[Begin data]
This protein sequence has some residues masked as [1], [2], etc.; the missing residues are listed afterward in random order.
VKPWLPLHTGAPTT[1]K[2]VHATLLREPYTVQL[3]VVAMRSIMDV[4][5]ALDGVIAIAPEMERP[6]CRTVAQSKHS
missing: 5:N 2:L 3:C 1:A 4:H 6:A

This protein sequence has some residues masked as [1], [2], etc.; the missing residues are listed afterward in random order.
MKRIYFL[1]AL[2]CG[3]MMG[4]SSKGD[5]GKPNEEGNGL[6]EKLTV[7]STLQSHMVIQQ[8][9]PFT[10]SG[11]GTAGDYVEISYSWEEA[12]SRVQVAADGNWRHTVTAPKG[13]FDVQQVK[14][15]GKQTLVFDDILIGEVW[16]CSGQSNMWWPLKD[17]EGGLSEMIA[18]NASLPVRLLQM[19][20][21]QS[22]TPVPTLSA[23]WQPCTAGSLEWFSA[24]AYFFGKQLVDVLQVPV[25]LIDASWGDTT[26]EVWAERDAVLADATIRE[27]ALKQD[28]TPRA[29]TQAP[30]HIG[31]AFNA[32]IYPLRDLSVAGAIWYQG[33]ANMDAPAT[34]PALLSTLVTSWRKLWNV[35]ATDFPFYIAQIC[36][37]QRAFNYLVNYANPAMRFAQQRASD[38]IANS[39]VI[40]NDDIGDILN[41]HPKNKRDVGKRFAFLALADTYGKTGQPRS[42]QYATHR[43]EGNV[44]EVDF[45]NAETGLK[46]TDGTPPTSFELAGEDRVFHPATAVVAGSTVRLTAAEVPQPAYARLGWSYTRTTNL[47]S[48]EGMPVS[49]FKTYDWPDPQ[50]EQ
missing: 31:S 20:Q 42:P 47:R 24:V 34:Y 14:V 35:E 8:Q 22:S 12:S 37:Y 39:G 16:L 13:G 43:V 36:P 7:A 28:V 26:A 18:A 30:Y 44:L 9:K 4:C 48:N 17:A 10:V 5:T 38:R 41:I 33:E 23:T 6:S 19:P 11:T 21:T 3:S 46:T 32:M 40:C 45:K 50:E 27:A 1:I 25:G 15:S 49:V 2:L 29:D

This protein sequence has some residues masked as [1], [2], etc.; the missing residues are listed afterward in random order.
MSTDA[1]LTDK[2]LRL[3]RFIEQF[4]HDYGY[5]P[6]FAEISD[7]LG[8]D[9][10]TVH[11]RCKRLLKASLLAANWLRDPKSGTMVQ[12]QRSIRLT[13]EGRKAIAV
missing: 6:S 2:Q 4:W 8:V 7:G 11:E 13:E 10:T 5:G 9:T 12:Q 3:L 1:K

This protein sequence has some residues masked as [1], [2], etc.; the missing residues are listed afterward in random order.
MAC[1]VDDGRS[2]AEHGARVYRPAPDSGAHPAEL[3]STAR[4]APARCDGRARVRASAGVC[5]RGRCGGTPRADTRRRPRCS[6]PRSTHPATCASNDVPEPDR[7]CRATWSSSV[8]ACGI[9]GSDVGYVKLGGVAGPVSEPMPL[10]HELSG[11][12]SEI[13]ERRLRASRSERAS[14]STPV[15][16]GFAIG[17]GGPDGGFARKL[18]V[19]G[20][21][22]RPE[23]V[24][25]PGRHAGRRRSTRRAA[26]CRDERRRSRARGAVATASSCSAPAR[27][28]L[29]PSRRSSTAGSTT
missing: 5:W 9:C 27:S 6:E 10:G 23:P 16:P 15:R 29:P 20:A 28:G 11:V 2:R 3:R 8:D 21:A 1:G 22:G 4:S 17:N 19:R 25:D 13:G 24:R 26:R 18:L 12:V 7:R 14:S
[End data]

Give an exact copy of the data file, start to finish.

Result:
This protein sequence has some residues masked as [1], [2], etc.; the missing residues are listed afterward in random order.
VKPWLPLHTGAPTT[1]K[2]VHATLLREPYTVQL[3]VVAMRSIMDV[4][5]ALDGVIAIAPEMERP[6]CRTVAQSKHS
missing: 5:N 2:L 3:C 1:A 4:H 6:A

This protein sequence has some residues masked as [1], [2], etc.; the missing residues are listed afterward in random order.
MKRIYFL[1]AL[2]CG[3]MMG[4]SSKGD[5]GKPNEEGNGL[6]EKLTV[7]STLQSHMVIQQ[8][9]PFT[10]SG[11]GTAGDYVEISYSWEEA[12]SRVQVAADGNWRHTVTAPKG[13]FDVQQVK[14][15]GKQTLVFDDILIGEVW[16]CSGQSNMWWPLKD[17]EGGLSEMIA[18]NASLPVRLLQM[19][20][21]QS[22]TPVPTLSA[23]WQPCTAGSLEWFSA[24]AYFFGKQLVDVLQVPV[25]LIDASWGDTT[26]EVWAERDAVLADATIRE[27]ALKQD[28]TPRA[29]TQAP[30]HIG[31]AFNA[32]IYPLRDLSVAGAIWYQG[33]ANMDAPAT[34]PALLSTLVTSWRKLWNV[35]ATDFPFYIAQIC[36][37]QRAFNYLVNYANPAMRFAQQRASD[38]IANS[39]VI[40]NDDIGDILN[41]HPKNKRDVGKRFAFLALADTYGKTGQPRS[42]QYATHR[43]EGNV[44]EVDF[45]NAETGLK[46]TDGTPPTSFELAGEDRVFHPATAVVAGSTVRLTAAEVPQPAYARLGWSYTRTTNL[47]S[48]EGMPVS[49]FKTYDWPDPQ[50]EQ
missing: 31:S 20:Q 42:P 47:R 24:V 34:Y 14:V 35:E 8:Q 22:S 12:S 37:Y 39:G 16:L 13:G 43:V 36:P 7:A 28:V 26:A 18:A 30:Y 44:L 9:K 4:C 48:N 17:A 10:V 5:T 38:R 41:I 33:E 23:T 6:S 19:P 11:T 21:T 3:S 46:T 32:M 40:C 45:K 50:E 27:A 1:I 25:G 15:S 49:V 2:L 29:D

This protein sequence has some residues masked as [1], [2], etc.; the missing residues are listed afterward in random order.
MSTDA[1]LTDK[2]LRL[3]RFIEQF[4]HDYGY[5]P[6]FAEISD[7]LG[8]D[9][10]TVH[11]RCKRLLKASLLAANWLRDPKSGTMVQ[12]QRSIRLT[13]EGRKAIAV
missing: 6:S 2:Q 4:W 8:V 7:G 11:E 13:E 10:T 5:G 9:T 12:Q 3:L 1:K

This protein sequence has some residues masked as [1], [2], etc.; the missing residues are listed afterward in random order.
MAC[1]VDDGRS[2]AEHGARVYRPAPDSGAHPAEL[3]STAR[4]APARCDGRARVRASAGVC[5]RGRCGGTPRADTRRRPRCS[6]PRSTHPATCASNDVPEPDR[7]CRATWSSSV[8]ACGI[9]GSDVGYVKLGGVAGPVSEPMPL[10]HELSG[11][12]SEI[13]ERRLRASRSERAS[14]STPV[15][16]GFAIG[17]GGPDGGFARKL[18]V[19]G[20][21][22]RPE[23]V[24][25]PGRHAGRRRSTRRAA[26]CRDERRRSRARGAVATASSCSAPAR[27][28]L[29]PSRRSSTAGSTT
missing: 5:W 9:C 27:S 6:E 10:G 23:P 16:P 15:R 29:P 20:A 28:G 11:V 2:R 3:R 8:D 21:A 1:G 22:G 4:S 17:N 19:R 25:D 13:G 24:R 26:R 18:L 12:V 7:R 14:S